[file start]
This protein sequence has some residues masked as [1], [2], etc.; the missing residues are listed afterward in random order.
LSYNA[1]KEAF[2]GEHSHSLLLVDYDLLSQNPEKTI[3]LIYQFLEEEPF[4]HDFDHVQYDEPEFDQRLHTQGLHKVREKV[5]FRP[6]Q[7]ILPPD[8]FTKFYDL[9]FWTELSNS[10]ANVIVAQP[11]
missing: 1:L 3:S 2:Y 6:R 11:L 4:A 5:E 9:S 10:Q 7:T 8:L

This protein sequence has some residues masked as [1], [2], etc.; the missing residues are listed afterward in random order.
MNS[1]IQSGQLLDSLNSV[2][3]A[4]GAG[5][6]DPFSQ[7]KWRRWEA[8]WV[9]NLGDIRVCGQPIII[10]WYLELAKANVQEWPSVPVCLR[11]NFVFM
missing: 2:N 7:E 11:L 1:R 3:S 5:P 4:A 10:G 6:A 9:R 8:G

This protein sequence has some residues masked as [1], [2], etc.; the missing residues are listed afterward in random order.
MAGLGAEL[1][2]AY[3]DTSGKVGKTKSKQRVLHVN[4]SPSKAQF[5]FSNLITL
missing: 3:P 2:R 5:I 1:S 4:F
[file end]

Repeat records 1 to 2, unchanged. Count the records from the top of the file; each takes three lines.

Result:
This protein sequence has some residues masked as [1], [2], etc.; the missing residues are listed afterward in random order.
LSYNA[1]KEAF[2]GEHSHSLLLVDYDLLSQNPEKTI[3]LIYQFLEEEPF[4]HDFDHVQYDEPEFDQRLHTQGLHKVREKV[5]FRP[6]Q[7]ILPPD[8]FTKFYDL[9]FWTELSNS[10]ANVIVAQP[11]
missing: 1:L 3:S 2:Y 6:R 11:L 4:A 5:E 9:S 10:Q 7:T 8:L

This protein sequence has some residues masked as [1], [2], etc.; the missing residues are listed afterward in random order.
MNS[1]IQSGQLLDSLNSV[2][3]A[4]GAG[5][6]DPFSQ[7]KWRRWEA[8]WV[9]NLGDIRVCGQPIII[10]WYLELAKANVQEWPSVPVCLR[11]NFVFM
missing: 2:N 7:E 11:L 1:R 3:S 5:P 4:A 10:G 6:A 9:R 8:G